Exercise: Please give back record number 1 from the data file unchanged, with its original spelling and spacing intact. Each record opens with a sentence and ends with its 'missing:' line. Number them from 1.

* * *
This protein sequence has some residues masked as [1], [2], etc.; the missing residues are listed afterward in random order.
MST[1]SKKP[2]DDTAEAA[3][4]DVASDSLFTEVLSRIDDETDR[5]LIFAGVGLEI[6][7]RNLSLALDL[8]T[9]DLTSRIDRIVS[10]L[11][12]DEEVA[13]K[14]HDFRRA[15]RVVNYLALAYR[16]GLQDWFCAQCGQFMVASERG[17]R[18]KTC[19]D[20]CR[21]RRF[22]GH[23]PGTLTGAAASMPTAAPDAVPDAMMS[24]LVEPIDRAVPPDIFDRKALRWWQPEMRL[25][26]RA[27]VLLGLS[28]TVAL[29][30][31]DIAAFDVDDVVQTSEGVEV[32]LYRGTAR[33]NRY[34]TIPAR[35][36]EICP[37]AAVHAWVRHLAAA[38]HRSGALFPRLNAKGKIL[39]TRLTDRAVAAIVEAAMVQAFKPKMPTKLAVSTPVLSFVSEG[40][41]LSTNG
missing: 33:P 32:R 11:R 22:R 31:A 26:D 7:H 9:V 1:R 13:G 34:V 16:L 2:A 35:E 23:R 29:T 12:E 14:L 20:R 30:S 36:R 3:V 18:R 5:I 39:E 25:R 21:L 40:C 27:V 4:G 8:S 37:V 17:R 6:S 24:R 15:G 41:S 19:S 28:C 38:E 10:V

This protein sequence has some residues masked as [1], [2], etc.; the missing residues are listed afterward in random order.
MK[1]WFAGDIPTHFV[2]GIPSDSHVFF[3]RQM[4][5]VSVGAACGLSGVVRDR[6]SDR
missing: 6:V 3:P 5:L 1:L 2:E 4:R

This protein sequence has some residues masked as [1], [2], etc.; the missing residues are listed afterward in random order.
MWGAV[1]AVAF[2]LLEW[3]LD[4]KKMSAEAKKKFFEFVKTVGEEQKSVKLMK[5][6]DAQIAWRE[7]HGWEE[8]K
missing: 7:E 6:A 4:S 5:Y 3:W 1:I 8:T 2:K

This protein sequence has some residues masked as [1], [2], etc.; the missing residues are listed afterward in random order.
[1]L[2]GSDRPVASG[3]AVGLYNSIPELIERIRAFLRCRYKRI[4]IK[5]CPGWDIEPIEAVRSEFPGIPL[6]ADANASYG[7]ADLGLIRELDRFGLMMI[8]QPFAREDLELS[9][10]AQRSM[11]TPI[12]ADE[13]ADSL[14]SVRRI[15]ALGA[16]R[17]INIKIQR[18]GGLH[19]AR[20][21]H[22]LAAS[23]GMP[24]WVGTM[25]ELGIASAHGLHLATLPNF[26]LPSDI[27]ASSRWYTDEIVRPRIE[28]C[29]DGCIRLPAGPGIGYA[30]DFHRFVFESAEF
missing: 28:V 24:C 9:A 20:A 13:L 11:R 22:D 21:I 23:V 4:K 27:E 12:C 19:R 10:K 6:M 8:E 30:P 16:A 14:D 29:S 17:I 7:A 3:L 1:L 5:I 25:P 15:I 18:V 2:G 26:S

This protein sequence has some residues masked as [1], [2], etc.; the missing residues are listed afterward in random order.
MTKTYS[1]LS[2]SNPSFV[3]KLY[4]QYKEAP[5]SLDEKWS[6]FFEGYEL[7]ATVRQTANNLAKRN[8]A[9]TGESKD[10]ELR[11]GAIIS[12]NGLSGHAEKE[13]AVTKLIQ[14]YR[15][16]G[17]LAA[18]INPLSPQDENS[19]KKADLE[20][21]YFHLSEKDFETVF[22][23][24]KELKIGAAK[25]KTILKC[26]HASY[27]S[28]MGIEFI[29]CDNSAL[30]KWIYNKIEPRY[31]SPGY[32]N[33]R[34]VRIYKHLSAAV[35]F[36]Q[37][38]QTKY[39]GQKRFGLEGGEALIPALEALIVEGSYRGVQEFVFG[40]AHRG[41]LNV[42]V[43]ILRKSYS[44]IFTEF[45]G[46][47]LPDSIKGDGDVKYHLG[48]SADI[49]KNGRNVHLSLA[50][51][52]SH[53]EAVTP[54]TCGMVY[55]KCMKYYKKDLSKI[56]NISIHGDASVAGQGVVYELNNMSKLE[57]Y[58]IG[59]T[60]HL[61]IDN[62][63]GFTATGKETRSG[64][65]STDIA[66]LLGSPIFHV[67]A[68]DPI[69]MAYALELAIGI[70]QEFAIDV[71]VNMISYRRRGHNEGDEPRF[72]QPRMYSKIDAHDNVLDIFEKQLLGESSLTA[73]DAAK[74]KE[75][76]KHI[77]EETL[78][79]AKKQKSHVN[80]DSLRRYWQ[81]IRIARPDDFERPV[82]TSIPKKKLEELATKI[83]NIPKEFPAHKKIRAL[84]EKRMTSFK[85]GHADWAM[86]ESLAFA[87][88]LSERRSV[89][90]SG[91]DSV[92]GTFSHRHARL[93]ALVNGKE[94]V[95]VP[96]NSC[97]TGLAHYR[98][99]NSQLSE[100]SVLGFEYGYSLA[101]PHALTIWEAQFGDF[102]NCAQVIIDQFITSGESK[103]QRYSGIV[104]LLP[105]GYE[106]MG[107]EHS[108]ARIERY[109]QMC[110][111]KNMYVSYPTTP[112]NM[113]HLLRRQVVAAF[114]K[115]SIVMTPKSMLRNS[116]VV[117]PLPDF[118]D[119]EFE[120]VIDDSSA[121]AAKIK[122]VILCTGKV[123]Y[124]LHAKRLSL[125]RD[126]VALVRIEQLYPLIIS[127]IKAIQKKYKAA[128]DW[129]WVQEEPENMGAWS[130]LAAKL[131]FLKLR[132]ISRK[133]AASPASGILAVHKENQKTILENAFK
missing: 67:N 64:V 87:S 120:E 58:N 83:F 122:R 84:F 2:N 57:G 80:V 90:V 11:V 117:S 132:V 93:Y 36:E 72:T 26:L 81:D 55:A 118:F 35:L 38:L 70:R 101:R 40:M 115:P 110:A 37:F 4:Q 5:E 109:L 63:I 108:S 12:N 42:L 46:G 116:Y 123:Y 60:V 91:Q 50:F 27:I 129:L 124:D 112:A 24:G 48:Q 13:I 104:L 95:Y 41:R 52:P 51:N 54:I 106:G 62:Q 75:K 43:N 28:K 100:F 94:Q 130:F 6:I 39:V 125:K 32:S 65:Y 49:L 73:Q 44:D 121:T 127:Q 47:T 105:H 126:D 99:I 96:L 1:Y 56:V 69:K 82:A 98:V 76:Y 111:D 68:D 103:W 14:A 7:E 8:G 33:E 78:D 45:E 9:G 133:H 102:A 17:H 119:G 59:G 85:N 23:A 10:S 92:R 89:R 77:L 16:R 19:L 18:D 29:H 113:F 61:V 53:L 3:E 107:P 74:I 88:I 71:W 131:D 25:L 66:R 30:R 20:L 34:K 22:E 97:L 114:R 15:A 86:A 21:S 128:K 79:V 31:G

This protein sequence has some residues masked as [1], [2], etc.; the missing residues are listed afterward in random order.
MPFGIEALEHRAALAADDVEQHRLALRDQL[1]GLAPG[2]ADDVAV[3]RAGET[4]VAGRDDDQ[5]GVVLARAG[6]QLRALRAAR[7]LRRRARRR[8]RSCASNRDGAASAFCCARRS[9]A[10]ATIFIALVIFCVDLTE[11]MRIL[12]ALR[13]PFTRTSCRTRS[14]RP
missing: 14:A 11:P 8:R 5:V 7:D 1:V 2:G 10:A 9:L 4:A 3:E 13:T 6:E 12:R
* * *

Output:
This protein sequence has some residues masked as [1], [2], etc.; the missing residues are listed afterward in random order.
MST[1]SKKP[2]DDTAEAA[3][4]DVASDSLFTEVLSRIDDETDR[5]LIFAGVGLEI[6][7]RNLSLALDL[8]T[9]DLTSRIDRIVS[10]L[11][12]DEEVA[13]K[14]HDFRRA[15]RVVNYLALAYR[16]GLQDWFCAQCGQFMVASERG[17]R[18]KTC[19]D[20]CR[21]RRF[22]GH[23]PGTLTGAAASMPTAAPDAVPDAMMS[24]LVEPIDRAVPPDIFDRKALRWWQPEMRL[25][26]RA[27]VLLGLS[28]TVAL[29][30][31]DIAAFDVDDVVQTSEGVEV[32]LYRGTAR[33]NRY[34]TIPAR[35][36]EICP[37]AAVHAWVRHLAAA[38]HRSGALFPRLNAKGKIL[39]TRLTDRAVAAIVEAAMVQAFKPKMPTKLAVSTPVLSFVSEG[40][41]LSTNG
missing: 33:P 32:R 11:R 22:R 31:A 26:D 7:H 9:V 1:R 13:G 34:V 16:L 2:A 35:E 23:R 29:T 12:E 14:L 20:R 30:S 36:R 3:V 18:R 5:I 39:E 25:R 21:L 40:C 27:V 4:G 8:S 37:V 17:R 6:S 24:R 15:G 41:S 19:S 28:C 38:E 10:V